Risk Free Rate Formula

What is Risk-Free Rate Formula?

A risk-free rate of return formula calculates the interest rate that investors expect to earn on an investment that carries zero risks, especially default risk and reinvestment risk, over a period of time. It is usually closer to the base rate of a Central Bank and may differ for the different investors. It is the rate of interest offered on sovereign or the government bonds or the bank rate set by the Central Bank of the country. These rates are the function of many factors like – Rate of Inflation formulaRate Of Inflation FormulaThe rate of inflation formula helps understand how much the price of goods and services in an economy has increased in a year. It is calculated by dividing the difference between two Consumer Price Indexes(CPI) by previous CPI and multiplying it by 100.read more, GDP Growth rate, foreign exchange rate, economy, etc.

The risk-free rate of returnRisk-free Rate Of ReturnA risk-free rate is the minimum rate of return expected on investment with zero risks by the investor. It is the government bonds of well-developed countries, either US treasury bonds or German government bonds. Although, it does not exist because every investment has a certain amount of risk.read more is a key input in arriving at the cost of capital and hence is used in the capital asset pricing modelCapital Asset Pricing ModelThe Capital Asset Pricing Model (CAPM) defines the expected return from a portfolio of various securities with varying degrees of risk. It also considers the volatility of a particular security in relation to the market.read more. This model estimates the required rate of return on investment and how risky the investment is when compared to the total risk-free asset. It is used in the calculation of the cost of equityCalculation Of The Cost Of EquityCost of Equity (Ke) is what shareholders expect for investing their equity into the firm. Cost of equity = Risk free rate of return + Beta * (market rate of return - risk free rate of return). read more, which influences the company’s WACC.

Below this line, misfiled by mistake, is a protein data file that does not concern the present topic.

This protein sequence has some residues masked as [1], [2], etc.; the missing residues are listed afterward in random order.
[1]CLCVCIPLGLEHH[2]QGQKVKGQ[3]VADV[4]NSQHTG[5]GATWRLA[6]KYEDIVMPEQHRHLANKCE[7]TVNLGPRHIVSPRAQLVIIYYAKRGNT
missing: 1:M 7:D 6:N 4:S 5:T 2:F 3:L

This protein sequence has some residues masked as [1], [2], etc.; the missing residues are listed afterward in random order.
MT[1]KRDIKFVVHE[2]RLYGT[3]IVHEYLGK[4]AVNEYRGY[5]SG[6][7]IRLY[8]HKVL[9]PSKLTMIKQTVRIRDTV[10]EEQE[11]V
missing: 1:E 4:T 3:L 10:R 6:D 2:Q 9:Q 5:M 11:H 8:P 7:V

Below is the formula to derive the Cost of Equity using the risk-free rate of return using the model :

CAPM Model

Re = Rf+Beta (Rm-Rf)


However, It is usually the rate at which the government bonds and securities are available and inflation-adjusted. The following formula shows how to arrive at the risk-free rate of return:

Risk Free Rate of Return Formula = (1+ Government Bond Rate)/ (1+Inflation Rate)-1


This risk-free rate should be inflation-adjusted.

Explanation of the Formula

The various applications of the risk-free rate use the cash flows that are in real terms. Hence, the risk-free rate as well is required to be brought to the same real terms, which is basically inflation-adjusted for the economy. Since the rate is mostly the long term government bonds – they are adjusted to the rate of inflation factor and provided for further use.

The calculation depends upon the time period in evaluation.

Examples of instruments with Risk-Free Rates